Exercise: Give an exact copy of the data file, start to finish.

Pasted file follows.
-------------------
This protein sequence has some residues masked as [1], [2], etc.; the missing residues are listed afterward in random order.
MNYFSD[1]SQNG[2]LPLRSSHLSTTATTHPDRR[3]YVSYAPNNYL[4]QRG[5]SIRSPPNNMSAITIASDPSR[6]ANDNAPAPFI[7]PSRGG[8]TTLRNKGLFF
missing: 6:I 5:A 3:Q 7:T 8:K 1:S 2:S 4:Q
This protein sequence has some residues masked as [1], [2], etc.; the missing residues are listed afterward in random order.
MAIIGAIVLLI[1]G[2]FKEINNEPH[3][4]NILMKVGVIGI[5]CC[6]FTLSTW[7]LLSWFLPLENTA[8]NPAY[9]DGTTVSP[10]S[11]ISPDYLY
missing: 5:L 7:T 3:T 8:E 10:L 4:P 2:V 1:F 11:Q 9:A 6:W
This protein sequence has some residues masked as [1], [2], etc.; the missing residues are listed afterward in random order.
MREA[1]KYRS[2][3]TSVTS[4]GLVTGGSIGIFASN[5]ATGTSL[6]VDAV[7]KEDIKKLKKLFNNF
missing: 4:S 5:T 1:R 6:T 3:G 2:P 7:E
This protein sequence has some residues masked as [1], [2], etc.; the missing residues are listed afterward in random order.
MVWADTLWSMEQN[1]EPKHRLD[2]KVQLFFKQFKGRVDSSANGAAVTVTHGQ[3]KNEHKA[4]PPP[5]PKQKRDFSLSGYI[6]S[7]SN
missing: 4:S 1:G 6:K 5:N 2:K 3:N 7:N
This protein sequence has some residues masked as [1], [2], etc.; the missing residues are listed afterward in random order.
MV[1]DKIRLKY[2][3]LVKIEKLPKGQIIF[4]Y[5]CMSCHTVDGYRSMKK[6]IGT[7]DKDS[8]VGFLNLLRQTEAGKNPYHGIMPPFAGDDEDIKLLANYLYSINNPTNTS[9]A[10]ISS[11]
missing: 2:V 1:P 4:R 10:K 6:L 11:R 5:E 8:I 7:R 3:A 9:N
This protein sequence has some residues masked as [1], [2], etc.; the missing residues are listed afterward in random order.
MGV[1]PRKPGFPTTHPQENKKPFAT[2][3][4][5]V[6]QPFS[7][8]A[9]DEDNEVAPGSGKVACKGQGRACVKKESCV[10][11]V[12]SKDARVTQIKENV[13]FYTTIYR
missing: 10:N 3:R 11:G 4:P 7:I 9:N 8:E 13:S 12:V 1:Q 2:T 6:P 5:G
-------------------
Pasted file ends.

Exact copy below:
This protein sequence has some residues masked as [1], [2], etc.; the missing residues are listed afterward in random order.
MNYFSD[1]SQNG[2]LPLRSSHLSTTATTHPDRR[3]YVSYAPNNYL[4]QRG[5]SIRSPPNNMSAITIASDPSR[6]ANDNAPAPFI[7]PSRGG[8]TTLRNKGLFF
missing: 6:I 5:A 3:Q 7:T 8:K 1:S 2:S 4:Q
This protein sequence has some residues masked as [1], [2], etc.; the missing residues are listed afterward in random order.
MAIIGAIVLLI[1]G[2]FKEINNEPH[3][4]NILMKVGVIGI[5]CC[6]FTLSTW[7]LLSWFLPLENTA[8]NPAY[9]DGTTVSP[10]S[11]ISPDYLY
missing: 5:L 7:T 3:T 8:E 10:L 4:P 2:V 1:F 11:Q 9:A 6:W
This protein sequence has some residues masked as [1], [2], etc.; the missing residues are listed afterward in random order.
MREA[1]KYRS[2][3]TSVTS[4]GLVTGGSIGIFASN[5]ATGTSL[6]VDAV[7]KEDIKKLKKLFNNF
missing: 4:S 5:T 1:R 6:T 3:G 2:P 7:E
This protein sequence has some residues masked as [1], [2], etc.; the missing residues are listed afterward in random order.
MVWADTLWSMEQN[1]EPKHRLD[2]KVQLFFKQFKGRVDSSANGAAVTVTHGQ[3]KNEHKA[4]PPP[5]PKQKRDFSLSGYI[6]S[7]SN
missing: 4:S 1:G 6:K 5:N 2:K 3:N 7:N
This protein sequence has some residues masked as [1], [2], etc.; the missing residues are listed afterward in random order.
MV[1]DKIRLKY[2][3]LVKIEKLPKGQIIF[4]Y[5]CMSCHTVDGYRSMKK[6]IGT[7]DKDS[8]VGFLNLLRQTEAGKNPYHGIMPPFAGDDEDIKLLANYLYSINNPTNTS[9]A[10]ISS[11]
missing: 2:V 1:P 4:R 10:K 6:L 11:R 5:E 8:I 7:R 3:A 9:N
This protein sequence has some residues masked as [1], [2], etc.; the missing residues are listed afterward in random order.
MGV[1]PRKPGFPTTHPQENKKPFAT[2][3][4][5]V[6]QPFS[7][8]A[9]DEDNEVAPGSGKVACKGQGRACVKKESCV[10][11]V[12]SKDARVTQIKENV[13]FYTTIYR
missing: 10:N 3:R 11:G 4:P 7:I 9:N 8:E 13:S 12:V 1:Q 2:T 6:P 5:G